Airlines vow: better bag tracking + fewer barriers for passengers with disabilities

My feature this week for CNBC details two good-for-travelers resolutions voted in recently during the Annual General Assembly of the International Air Transport Association.

One deals with a way to better track baggage. The other promises that the global airline industry will ease barriers for passengers who have disabilities.

Here’s a slightly different version of the posted story:

Airlines spend lots of time, energy and money competing against each other for your travel dollar and loyalty, even though high fares and excessive fees often make it seem like they’re in cahoots to make sure your journey is a frustrating, expensive nightmare.

But sometimes the industry works together to takes global action in your favor.

At the recent Annual General Meeting of the International Air Transport Association (IATA), the industry trade group passed a handful of resolutions aimed at making the passenger experience better for everyone.

Two of the resolutions that might make a noticeable difference on your next flight, and on flights into the future, address bag tracking and accessibility for people with disabilities.

Better baggage tracking. Fewer lost bags.

Most frequent travelers can share a story or two about a checked bag that got mangled, arrived days late or went missing.

But while passenger numbers soared 64% between 2007 and 2017, information technology company SITA found that the bag mishandling rate per thousand of passengers fell by 70.5%.

In 2018, 4.36 billion travelers checked in more than 4.27 billion bags.

“More bags makes things more challenging,” notes Peter Drummond, SITA’s Director of Baggage, and while “Everyone across the industry needs to look beyond the process and technology improvements made in the past decade and adopt the latest technology such as tracking to make the next big cut in the rate of mishandled bags.”

Right now, most airlines use bar code technology to track bags through their journey. But some airlines, such as Delta, have switched to RFID (radio frequency identification) tracking, a form of wireless communication used to track objects with an embedded RFID chip.

IATA considers RFID tracking to be a more cost-efficient method to achieve the industry’s target of 100% bag tracking. And at its Annual General Meeting (AGM) adopted a resolution supporting the global deployment of Radio Frequency Identification (RFID) for baggage tracking.

“Passengers want to arrive with their bags. And on the rare occasion when that does not happen, they want to know exactly where their bag is,” said Alexandre de Juniac, IATA’s Director General and CEO, “Deploying RFID and adopting modern baggage messaging standards will help us to cut mishandlings by a quarter and recover bags that are mishandled more quickly.”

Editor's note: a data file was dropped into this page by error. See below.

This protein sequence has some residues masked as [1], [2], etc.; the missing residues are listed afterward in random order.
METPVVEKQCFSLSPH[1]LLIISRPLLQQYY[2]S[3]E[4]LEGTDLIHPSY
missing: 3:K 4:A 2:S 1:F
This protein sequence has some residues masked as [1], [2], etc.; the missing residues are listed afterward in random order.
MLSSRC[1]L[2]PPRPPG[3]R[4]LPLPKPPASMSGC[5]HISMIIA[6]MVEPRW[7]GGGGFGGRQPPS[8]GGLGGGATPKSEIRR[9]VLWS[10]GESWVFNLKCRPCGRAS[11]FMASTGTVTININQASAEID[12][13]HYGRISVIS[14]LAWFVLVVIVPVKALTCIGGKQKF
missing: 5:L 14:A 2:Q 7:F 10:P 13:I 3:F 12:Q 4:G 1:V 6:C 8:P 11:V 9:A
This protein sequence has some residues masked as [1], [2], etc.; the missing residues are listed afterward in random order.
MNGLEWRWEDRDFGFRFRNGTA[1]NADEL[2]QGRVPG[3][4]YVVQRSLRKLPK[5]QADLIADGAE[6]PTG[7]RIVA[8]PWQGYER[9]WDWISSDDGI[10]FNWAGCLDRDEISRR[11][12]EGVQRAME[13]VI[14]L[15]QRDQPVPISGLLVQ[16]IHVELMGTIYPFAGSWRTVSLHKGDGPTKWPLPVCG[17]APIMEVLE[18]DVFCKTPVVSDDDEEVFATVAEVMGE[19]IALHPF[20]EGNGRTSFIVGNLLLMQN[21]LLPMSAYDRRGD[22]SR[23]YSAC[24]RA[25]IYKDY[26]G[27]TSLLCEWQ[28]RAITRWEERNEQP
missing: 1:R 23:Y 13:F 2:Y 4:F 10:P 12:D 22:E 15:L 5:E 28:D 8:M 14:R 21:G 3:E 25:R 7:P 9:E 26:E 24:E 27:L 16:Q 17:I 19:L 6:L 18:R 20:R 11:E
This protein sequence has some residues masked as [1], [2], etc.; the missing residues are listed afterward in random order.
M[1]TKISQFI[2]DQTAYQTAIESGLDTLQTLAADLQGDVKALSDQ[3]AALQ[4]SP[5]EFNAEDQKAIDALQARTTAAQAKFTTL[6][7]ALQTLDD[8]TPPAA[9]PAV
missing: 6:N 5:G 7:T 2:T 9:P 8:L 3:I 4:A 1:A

While fewer lost bags will make airline customer happy, the push for RFID tracking move isn’t entirely altruistic.

While the industry has already seen a 46.2% cut in the annual cost of baggage mishandling due to better tracking, IATA estimates industry-wide adoption of RFID bag tracking will see a return on investment of over $3 billion to the industry.

Smoother travel for passengers with disabilities

1 billion people – 15% of the world’s population – live with some form of disability.

The World Health Organization (WHO) says this number is increasing due to aging populations, the spread of chronic diseases, better measurement tools and refinements in the definition of what constitutes a disability.

Of course, people with disabilities are also travelers. An Open Doors Organization (ODO) market study from 2015 found that adults with disabilities spend $17.3 billion annually on their own travel.

ODO notes that since these individuals typically travel with one or two other adults, the economic impact is at least doubled, to $34.6 billion.

But air travel poses a myriad of challenges for people with disabilities.

For example, between December 4 and December 31, 2018 (the first month the Department of Transportation required airlines to track this category) major U.S. carriers mishandled more than 700 wheelchairs and scooters, more than 2% of the 32,229 mobility devices loaded on airplanes.

“That’s 25 people a day who may have been stranded, unable to work or participate in a family activity,” explains Chris Wood of Flying Disabled.

Noting that improving the air travel experience for people with disabilities is not only “the right thing to do,” but good for business, IATA also passed a resolution committing airlines worldwide to ensuring that passengers with disabilities have access to safe, reliable and dignified travel.

The industry trade group said its aim is to change the focus “from disability to accessibility and inclusion” by bringing the travel sector together with governments to “harmonize regulations and provide the clarity and global consistency that passengers expect.” 

The resolution has the ability to enhance the passenger experience not only for people who currently have disabilities, but also for those in years to come, said Eric Lipp, Founder and Executive Director of Open Doors Organization.

“Most importantly,” said Lipp, “This is the first time IATA has recognized this on an international level. And this is in good timing with the UN Convention on the Rights of Persons with Disabilities. Globally the time is right.”

Thanks for visiting Stuck at the Airport. Subscribe to get daily travel tidbits. And follow me on Twitter at @hbaskas and Instagram.

 

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